Paul writes the following in his first letter to the Corinthian church: Were you called while a slave? Do not worry about it; but if you are able also to become free, rather do that. For he who ...
What evidence exists that supports the understanding of the Exodus as a deliverance metanarrative and not as a historical narrative?
Marcus Borg has proposed a "historical-metaphorical" reading of Exodus (particularly the narrative of the event itself) in which deliverance and salvation are established as key themes in a grand ...
In Exodus 20:7 we read (what is commonly considered to be) the third Commandment: You shall not take the name of the Lord your God in vain, for the Lord will not leave him unpunished who takes His ...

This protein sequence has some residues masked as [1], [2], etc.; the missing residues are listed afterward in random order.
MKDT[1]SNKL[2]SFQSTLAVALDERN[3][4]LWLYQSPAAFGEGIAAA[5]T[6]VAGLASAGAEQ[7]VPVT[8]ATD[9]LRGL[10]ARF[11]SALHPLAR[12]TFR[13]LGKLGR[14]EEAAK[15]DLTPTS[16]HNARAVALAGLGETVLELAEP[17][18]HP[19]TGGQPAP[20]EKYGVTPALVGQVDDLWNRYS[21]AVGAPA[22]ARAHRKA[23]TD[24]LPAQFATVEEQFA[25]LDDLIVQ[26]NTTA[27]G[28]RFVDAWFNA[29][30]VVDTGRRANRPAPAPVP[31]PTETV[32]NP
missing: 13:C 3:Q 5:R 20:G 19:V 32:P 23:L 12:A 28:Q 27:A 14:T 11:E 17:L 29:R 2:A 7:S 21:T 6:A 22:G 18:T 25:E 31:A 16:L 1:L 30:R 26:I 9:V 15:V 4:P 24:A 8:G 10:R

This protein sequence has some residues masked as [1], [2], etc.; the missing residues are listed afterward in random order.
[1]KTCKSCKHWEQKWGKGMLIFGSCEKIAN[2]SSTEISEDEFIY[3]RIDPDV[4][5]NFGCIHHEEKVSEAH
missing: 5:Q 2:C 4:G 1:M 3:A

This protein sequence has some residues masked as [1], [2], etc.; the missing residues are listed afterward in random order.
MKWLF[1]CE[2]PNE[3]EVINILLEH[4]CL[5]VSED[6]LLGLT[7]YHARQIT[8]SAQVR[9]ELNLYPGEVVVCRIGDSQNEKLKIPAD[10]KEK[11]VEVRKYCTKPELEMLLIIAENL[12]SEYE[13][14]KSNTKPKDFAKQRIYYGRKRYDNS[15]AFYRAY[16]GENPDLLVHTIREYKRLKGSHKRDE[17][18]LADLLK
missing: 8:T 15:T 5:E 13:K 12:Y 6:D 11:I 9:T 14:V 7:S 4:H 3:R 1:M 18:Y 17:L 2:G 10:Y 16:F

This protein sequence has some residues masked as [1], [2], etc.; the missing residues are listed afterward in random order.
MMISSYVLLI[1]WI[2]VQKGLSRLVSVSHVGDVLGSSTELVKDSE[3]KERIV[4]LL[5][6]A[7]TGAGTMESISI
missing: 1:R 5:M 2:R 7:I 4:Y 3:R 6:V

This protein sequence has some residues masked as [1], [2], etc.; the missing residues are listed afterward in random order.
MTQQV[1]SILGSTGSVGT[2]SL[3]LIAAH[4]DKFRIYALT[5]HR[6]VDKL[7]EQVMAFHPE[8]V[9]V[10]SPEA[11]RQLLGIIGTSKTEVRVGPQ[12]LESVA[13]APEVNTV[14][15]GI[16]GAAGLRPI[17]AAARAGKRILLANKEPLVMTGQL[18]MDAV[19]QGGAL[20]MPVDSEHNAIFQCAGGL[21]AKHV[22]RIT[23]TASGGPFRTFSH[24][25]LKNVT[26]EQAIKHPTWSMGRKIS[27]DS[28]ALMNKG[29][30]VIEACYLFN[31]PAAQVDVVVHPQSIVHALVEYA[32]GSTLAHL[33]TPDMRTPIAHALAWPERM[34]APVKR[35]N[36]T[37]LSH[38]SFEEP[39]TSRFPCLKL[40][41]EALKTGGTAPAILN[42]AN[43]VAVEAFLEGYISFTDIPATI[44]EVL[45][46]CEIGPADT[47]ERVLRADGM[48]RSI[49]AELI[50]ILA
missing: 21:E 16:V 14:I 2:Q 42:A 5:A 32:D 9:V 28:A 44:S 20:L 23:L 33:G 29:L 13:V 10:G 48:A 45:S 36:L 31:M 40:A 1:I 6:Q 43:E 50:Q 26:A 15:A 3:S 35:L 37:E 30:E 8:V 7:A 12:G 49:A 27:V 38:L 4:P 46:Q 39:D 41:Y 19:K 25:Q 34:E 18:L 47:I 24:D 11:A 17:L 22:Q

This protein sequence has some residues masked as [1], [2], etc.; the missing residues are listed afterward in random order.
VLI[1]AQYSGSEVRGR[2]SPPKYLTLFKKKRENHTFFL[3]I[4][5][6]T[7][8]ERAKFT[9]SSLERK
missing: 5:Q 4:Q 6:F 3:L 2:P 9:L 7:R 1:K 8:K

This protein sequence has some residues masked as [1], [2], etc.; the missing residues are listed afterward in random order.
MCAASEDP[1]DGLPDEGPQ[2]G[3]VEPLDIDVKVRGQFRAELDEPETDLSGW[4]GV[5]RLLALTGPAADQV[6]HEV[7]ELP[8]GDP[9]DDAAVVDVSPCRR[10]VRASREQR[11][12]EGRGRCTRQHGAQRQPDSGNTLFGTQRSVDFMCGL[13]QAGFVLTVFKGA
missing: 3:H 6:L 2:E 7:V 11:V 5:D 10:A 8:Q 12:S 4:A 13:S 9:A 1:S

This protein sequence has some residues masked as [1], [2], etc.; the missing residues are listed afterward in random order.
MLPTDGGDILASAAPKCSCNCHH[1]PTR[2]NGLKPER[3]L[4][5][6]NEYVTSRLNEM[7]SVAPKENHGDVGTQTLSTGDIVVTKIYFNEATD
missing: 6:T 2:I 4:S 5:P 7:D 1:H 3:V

In the Peshitta, what is the difference between the original word translated “Sabbath” and that translated “week?”
In Matthew 28:1 of the Aramaic Peshitta text, the word translated "Sabbath" and the word translated "week" appear similar but with slight variation. Does anyone know what the significance is of the ...
It appears that redaction criticism can be viewed either positively or negatively by proponents of a grammatical-historical hermeneutic (see this article)? What are the primary arguments for and ...
The historical-grammatical method and historical criticism are both hermeneutical approaches seeking to uncover the original meaning of the text. What is the difference between the two?
What is "Regula Fidei" and is this principle of interpretation considered obsolete by those who practice the Grammatical Historical approach to hermeneutics or does it survive in some form?